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Methane-reducing feed additives

What is the greenwashing trick?

Feed producers and industrial meat companies argue that they are cutting methane emissions from producing meat thanks to “innovative” feed additives. Feed additives are often mixed into animal feed, and can include antibiotics, probiotics, vitamins and minerals, and specially-designed additives that reduce the amount of methane created during the process of digestion.

Livestock release methane through burps and farts because of enteric fermentation – the digestive process that ruminant animals use to break down their food. This methane already contributes to atmospheric warming, and with global livestock numbers on the rise, companies face pressure to reduce methane emissions from the animals they are turning into food. 

When feeding these additives to livestock, companies may claim that they are on the way to making their meat “carbon neutral,” are producing “environmentally-friendly” meat, or may use other “green” wording to describe their products.

Most feed additives are also still in development and can’t be used at scale across the world. Companies advertising their use of feed additives may be talking up their potential emissions reductions before these additives have been proven to work. 

How is this trick used?

Industrial meat producers claim that their meat products are becoming more environmentally friendly and are having less impact on the climate because they are reducing methane emissions from livestock. Big livestock companies encourage more investment to develop feed additives that will further reduce methane emissions from livestock.

Why is this bad for the climate crisis?

If meat companies use feed additives to make each animal more “efficient” and emit less methane, there may be an incentive for companies to increase their overall meat production and the number of animals they slaughter. These companies then claim that their emissions are lower per animal than in years past, and that they are making progress on their climate goals – all while continuing to emit a considerable amount of greenhouse gases.

Emissions are also not the only negative environmental impact of industrial meat production, and greater herd numbers may have other negative effects: increased deforestation to make room for grazing; more waste from larger livestock operations; and more animal feed needed to maintain larger herd sizes – demand for which often leads to monocropping.

If the global appetite for meat keeps increasing, feed additives may not help reduce the overall emissions of global meat production. Rather, these additives may allow companies to claim that they are doing their part to reduce emissions while in reality, overall emissions remain steady, or even increase.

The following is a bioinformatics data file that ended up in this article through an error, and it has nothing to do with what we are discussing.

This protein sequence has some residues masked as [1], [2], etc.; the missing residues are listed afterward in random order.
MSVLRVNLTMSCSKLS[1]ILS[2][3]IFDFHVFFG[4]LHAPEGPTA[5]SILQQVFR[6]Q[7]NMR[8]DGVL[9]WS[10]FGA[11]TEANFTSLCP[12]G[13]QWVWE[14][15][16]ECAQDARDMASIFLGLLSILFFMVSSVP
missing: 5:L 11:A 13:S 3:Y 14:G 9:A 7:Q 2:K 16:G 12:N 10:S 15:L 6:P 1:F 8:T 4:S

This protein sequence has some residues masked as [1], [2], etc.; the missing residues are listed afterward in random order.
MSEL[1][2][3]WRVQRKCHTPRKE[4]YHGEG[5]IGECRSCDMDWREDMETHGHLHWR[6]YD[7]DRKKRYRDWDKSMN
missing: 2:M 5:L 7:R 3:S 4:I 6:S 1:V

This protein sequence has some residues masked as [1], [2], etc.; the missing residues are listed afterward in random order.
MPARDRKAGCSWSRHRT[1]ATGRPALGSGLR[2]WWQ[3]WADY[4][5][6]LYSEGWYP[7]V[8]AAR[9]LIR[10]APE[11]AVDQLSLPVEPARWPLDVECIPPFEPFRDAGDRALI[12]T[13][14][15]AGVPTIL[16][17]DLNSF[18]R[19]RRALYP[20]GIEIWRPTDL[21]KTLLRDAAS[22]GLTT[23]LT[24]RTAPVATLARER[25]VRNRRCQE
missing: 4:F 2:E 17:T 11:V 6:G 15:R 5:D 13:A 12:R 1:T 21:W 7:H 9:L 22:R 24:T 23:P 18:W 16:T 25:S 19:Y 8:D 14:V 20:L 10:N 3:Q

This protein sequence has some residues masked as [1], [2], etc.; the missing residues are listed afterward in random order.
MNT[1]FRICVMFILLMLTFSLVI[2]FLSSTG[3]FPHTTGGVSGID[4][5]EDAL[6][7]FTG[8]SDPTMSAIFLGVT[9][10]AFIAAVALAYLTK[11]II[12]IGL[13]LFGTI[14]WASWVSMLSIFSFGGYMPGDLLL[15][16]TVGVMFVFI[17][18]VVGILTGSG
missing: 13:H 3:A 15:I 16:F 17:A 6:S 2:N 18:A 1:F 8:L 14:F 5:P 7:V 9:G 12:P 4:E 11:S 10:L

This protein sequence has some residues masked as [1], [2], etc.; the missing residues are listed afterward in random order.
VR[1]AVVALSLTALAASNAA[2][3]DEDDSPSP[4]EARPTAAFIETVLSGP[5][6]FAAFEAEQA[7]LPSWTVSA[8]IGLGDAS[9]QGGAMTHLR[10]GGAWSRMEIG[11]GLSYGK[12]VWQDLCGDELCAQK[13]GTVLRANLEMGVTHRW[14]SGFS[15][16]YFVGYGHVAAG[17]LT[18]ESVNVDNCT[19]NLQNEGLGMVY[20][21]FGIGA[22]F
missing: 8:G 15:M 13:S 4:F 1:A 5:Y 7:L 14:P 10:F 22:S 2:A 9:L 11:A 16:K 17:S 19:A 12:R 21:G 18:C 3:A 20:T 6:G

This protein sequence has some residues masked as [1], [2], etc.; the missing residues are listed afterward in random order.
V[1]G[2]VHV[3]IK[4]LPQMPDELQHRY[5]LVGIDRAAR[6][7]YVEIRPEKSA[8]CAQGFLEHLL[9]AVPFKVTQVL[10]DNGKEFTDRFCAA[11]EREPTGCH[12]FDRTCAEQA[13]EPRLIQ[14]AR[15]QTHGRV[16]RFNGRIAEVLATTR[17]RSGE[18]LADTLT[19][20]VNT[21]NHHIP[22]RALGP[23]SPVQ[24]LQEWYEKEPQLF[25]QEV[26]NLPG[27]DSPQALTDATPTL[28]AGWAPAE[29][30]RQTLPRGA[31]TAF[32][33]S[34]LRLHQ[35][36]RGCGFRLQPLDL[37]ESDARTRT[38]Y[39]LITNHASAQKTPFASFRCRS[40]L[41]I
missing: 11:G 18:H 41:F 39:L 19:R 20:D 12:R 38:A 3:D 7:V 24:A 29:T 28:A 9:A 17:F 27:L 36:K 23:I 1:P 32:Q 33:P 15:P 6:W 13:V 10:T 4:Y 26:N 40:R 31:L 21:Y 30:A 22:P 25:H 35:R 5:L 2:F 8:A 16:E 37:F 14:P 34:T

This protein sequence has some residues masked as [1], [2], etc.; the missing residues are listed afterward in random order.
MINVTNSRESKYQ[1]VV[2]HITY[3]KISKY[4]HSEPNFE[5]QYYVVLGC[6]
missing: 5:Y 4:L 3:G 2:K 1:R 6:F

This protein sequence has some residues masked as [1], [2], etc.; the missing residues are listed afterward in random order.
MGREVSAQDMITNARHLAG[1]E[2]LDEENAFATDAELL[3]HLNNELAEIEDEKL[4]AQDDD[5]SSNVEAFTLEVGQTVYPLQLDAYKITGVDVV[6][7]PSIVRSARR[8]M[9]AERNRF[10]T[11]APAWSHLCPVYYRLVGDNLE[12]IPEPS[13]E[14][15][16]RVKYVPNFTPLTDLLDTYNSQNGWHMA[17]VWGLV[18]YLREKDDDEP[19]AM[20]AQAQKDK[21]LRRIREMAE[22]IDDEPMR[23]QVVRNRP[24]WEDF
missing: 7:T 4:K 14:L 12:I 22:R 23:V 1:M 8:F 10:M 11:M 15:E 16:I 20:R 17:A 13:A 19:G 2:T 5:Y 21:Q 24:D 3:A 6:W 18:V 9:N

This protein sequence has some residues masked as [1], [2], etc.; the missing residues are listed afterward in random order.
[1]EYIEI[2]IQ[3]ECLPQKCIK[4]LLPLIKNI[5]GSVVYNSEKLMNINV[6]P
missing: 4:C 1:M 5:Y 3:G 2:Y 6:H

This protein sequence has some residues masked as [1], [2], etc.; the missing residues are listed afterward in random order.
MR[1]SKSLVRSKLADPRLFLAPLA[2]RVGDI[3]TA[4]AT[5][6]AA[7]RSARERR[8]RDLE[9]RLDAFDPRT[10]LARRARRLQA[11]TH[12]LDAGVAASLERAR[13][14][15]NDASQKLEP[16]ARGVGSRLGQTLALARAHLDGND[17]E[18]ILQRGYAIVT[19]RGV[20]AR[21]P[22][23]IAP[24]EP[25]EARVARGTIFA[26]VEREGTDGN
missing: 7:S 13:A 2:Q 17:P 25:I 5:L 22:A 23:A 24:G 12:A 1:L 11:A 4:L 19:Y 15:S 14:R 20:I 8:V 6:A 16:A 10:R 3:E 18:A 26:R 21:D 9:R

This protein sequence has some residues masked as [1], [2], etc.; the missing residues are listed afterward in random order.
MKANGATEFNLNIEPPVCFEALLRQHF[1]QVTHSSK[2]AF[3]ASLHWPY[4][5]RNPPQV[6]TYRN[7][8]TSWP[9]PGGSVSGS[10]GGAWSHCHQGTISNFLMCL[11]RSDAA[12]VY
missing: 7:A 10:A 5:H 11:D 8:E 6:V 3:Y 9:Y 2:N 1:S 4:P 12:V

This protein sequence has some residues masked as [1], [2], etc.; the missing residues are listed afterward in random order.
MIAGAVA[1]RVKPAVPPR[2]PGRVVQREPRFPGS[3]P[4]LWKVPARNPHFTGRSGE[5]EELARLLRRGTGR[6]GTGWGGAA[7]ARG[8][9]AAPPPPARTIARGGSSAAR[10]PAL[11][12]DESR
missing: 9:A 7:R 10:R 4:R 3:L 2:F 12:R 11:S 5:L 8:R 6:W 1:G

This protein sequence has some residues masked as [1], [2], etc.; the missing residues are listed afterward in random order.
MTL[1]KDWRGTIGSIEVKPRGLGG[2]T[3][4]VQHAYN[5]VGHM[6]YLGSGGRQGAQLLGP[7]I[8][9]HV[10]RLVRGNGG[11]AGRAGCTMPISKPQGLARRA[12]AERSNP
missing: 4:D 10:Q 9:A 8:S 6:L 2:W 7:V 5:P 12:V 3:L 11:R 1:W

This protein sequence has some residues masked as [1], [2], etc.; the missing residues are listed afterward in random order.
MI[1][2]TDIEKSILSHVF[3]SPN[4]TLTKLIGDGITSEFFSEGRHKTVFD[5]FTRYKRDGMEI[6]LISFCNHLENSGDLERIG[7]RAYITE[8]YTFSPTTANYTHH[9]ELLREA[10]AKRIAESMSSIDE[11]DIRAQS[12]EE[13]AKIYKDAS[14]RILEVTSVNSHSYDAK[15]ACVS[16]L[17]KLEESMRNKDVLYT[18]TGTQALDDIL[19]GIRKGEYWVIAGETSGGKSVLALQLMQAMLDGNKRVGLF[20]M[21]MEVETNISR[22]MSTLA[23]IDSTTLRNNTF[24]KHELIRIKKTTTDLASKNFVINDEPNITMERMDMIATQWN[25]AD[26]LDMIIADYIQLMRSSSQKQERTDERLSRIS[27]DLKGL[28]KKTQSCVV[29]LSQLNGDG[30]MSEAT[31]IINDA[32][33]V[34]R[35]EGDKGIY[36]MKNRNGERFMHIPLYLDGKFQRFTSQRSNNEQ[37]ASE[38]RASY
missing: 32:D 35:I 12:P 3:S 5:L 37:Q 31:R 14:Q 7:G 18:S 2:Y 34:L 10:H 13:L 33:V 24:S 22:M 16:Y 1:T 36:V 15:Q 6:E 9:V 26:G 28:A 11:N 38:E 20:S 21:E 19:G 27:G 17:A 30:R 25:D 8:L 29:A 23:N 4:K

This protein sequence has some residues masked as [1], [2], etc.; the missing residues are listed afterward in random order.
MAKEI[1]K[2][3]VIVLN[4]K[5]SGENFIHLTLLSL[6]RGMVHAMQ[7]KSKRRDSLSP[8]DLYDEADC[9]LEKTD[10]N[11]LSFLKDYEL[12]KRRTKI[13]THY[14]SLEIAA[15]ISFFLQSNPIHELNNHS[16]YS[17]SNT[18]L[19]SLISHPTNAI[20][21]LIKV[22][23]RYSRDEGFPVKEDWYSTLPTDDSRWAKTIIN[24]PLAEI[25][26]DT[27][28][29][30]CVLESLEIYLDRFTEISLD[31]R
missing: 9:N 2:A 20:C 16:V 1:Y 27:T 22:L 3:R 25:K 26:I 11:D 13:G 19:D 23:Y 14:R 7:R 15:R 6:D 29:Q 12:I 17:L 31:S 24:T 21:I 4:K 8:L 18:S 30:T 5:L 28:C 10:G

The window to drastically reduce greenhouse gas emissions is narrow, and there may not be time to develop, scale, and implement feed additives around the world while also meaningfully reducing emissions.

Who is using this Greenwashing trick?




“The on-farm trial confirmed the long-term methane reduction effect with a significant reduction of 18.3% in methane enteric emissions, as well as the safety for cattle and consumers and ease of use of this ingredient. No material changes in milk composition or quality were found and milk processing was unaffected. End-product was also tested and proven to meet Danone quality standards.”


Does it sound like Danone is treating the symptoms of its emissions, rather than getting to the root of the problem? You’re right. 

By highlighting the possibilities of feed additives, Danone makes its operations look like they are seriously cutting emissions while continuing to produce dairy. But focusing on the promise of methane-reducing additives takes attention away from how many cows Danone actually has to feed – and how many more they will need if they are going to continue to grow as a company. 

Feed additives also do not solve the other negative environmental impacts of producing meat and dairy, such as deforestation, and water pollution that can occur when fertilizers and pesticides used for feed production leak. 

Feed additives are still in development and it is unsure whether they will be available to enough farmers to make a serious impact on the overall emissions of the livestock sector. What we do know is that reducing livestock numbers can reduce all negative impacts immediately, and can be done anywhere.